Someone recently opined to me that people like to think of themselves as old, which was interesting to me. They said it was a comfort. An ex of mine from college said she was old. How are you old in your forties? Then what are you in your nineties? It doesn't make mathematical sense. It makes no kind of sense, unless you are old in other ways--of spirit, in the sense that you are inactive. That you're done with growth, which most people are very early on, like at the end of their teens. You could have young children. A young family. You can have more than half your life in front of you--that is, the majority of your life. And this person suggested to me that people like being able to think they have the dad bod so they can just pack it in and not go on that run. And I think they had a point. Carlton Fisk caught in the Majors at forty-five. That is, played the most demanding of all positions in sports. At the highest level in the world. Granted, he was released that season, but one understands my point. I feel like you kind of decide how old or not old you are going to be. If you're active, always learning, growing, moving, and you have the spirit of a wide-eyed child and share or exceed their level of curiosity, I think you'll actually look young, too. I think the Sox are going to bring back Alex Cora. I'd rather just see them move on. They will move on from Jackie Bradley, a guy who gets a lot of love despite being a .238 career hitter and so overrated as a fielder. If he's this amazing outfielder, why isn't that borne out in his advanced fielding metrics? What people will say is you have to watch him, which runs counter to everything right now, when you're hooted at for saying the eye test matters. I don't see this amazing outfielder that others claim they do. He hit a big Grand Slam for you in the 2018 ALCS, and I think that's his legacy and nothing else, really. You can do a lot better than him at the center field position, and they should.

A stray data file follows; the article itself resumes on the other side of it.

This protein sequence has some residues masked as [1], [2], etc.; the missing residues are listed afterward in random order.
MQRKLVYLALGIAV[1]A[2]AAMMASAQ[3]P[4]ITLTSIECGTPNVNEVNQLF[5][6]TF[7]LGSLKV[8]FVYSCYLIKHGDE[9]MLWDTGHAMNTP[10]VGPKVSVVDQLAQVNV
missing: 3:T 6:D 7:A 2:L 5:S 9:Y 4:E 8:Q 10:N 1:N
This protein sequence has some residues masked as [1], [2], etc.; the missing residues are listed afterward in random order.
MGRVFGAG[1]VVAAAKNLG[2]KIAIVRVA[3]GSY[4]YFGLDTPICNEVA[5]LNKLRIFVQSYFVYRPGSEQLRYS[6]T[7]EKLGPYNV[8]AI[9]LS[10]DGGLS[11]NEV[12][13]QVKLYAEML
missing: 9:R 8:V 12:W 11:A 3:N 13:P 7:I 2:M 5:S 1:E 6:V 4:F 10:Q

There's something sad about the end of a baseball season. It feels like a life thing more than a sports thing. Having said that, I think these playoffs will be pretty cool and wild. It'll be like the NCAA basketball tournament.